Thursday, May 30, 2024

Six more Pathways in amenity horticulture

By Daniel Fuller

Over the last two issues I have written about ten different pathways you can follow in amenity horticulture. However, there are a lot more pathways you can take. Here are a few more for you to consider when planning your career in this beautiful industry of ours.


Who doesn’t love trees? They’re arguably the most majestic of all plants, but most of us never really get to touch them in the amenity landscape field. 

Arborists are the professionals who work with trees, diagnosing problems and rectifying them. You might start out on the ground crew, feeding fallen branches through the chipper, and making sure the area is safe from hazards. You might even work in traffic control. Maybe you might get to work in a tree on day one, whether ’it’s using climbing ropes or an Elevated Work Platform (EWP). You’ll want to at least have studied, or be studying for a Cert III if you’re going to be doing that, while working under the supervision of an experienced climbing arborist. A consulting arborist is somebody who consults on tree health, provides recommendations and writes reports. They usually have extensive experience in arboriculture and a Diploma of Arboriculture.


While arborists are the people focusing on specific trees, foresters are the people overlooking entire forests – including urban forests, timber forestry, and conservation.

Managing a plantation of trees requires sound skills in arboriculture or forestry (Image: Karen Smith)
Managing a plantation of trees requires sound skills in arboriculture or forestry (Image: Karen Smith)

Foresters are responsible for ensuring the health of the ecosystem, managing wildlife habitats, controlling pests and diseases, and regulating the harvesting of timber. They have a deep understanding of ecological principles, as well as the ability to manage complex systems and make decisions that balance environmental, economic, and social needs. They rely on arborists to undertake individual tree surveys, perform pruning works, and remediate any pests or diseases on each tree.

Botanic gardens

There are many jobs that are offered through botanic gardens. If you’re working for a Royal Botanic Garden, you may be in a scientific research role, or in maintenance making sure the plants are looking great, or you may be working in the gift shop or cafe.

You could even volunteer on the weekend in the gardens because you just love plants, or want to get a foot in the door for future paid opportunities.

Arborists manage the health and vigour of trees (Image: Karen Smith)
Arborists manage the health and vigour of trees (Image: Karen Smith)

Horticulturists, botanists and other qualified plant people have the opportunity to work their way up to a point where they’re able to curate collections that can potentially be enjoyed by hundreds of thousands of visitors.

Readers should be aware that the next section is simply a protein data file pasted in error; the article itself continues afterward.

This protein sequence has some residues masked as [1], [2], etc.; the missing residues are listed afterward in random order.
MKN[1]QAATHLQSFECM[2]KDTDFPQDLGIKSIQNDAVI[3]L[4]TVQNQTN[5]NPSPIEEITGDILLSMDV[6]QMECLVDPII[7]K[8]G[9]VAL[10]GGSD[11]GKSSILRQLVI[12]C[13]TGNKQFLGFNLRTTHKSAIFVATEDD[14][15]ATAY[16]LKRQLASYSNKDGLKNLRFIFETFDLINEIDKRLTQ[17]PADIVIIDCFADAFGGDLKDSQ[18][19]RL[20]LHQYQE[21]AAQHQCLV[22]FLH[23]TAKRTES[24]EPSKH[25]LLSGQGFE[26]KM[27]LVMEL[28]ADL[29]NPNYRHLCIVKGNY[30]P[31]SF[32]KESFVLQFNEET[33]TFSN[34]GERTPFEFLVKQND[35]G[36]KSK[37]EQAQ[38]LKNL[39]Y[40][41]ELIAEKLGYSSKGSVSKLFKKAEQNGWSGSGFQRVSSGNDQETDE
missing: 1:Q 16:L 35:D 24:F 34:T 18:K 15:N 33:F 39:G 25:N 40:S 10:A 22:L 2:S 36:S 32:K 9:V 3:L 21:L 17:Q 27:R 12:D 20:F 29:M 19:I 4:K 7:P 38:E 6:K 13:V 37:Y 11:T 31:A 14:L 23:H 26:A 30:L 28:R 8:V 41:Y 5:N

Some people may say that a job in permaculture isn’t really in the amenity landscape, because you’re growing food. But those people have probably never been to a permaculture farm. Most of them are a living celebration of growing plants, and visitors are often encouraged to come and say g’day. I know a few people who work in a permaculture setting, and most of them have set up their own farm, are part of a commune, or they just got really lucky and landed a job working on a permaculture farm. 

Jamie Sweetman is the head gardener at Yarra Valley Estate’s acreage edible forest, where she grows produce for their kitchen and guides visitors around the garden on scheduled tours.

Green infrastructure

This is one of the most exciting career opportunities in the entire industry as far as I can see. As urban greening becomes a bigger deal for councils and the public, we’re looking to the power of plants to provide urban utilities. From cooling to ecological services, to amenity, to water filtration, the science is in – green is good.

A career in green infrastructure can look completely different depending on the company you’re working for. You could be working in a rooftop kitchen, growing fresh veggies for a local restaurant. You could be working to build and maintain bioswales and rain gardens that capture and filter rainwater, a resource that we can’t continue to squander. You could be scaling giant skyscrapers, meticulously installing and maintaining green walls, and transferring your horticultural knowledge from the horizontal plane to a vertical one.

Indoor plant specialist 

Interior plantscapes are big business. Think about your local shopping centre, hospital or office building: does it have any plants inside?

It takes a highly skilled interior plant professional to take care of these plants. They have different requirements to plants that are situated in outdoor landscapes. They need to be fertilised without stinking the place out and offending the occupants. They need to have their leaves wiped with horticultural oils without allowing the tiled floor to become slippery from those oils. There are a lot of logistics involved with getting plants in and out of a building in the first place. Working in indoor environments means you aren’t working in the hot sun in summer, and you get to enjoy the comfort of air conditioning. This suits some of us more than others.

There are many factors to consider when managing interior plantscapes (Image: Ambius)
There are many factors to consider when managing interior plantscapes (Image: Ambius)

In conclusion, horticulture is a broad field filled with countless pathways that may take different steps along the way. You can choose a single niche or you can move from one sector to another gaining different skill sets along the way. It’s your journey, so get creative and enjoy your career.

Daniel Fuller

M: 042 6169 708




Main image: Botanic gardens offer a variety of jobs all requiring different skills (Image: Karen Smith)

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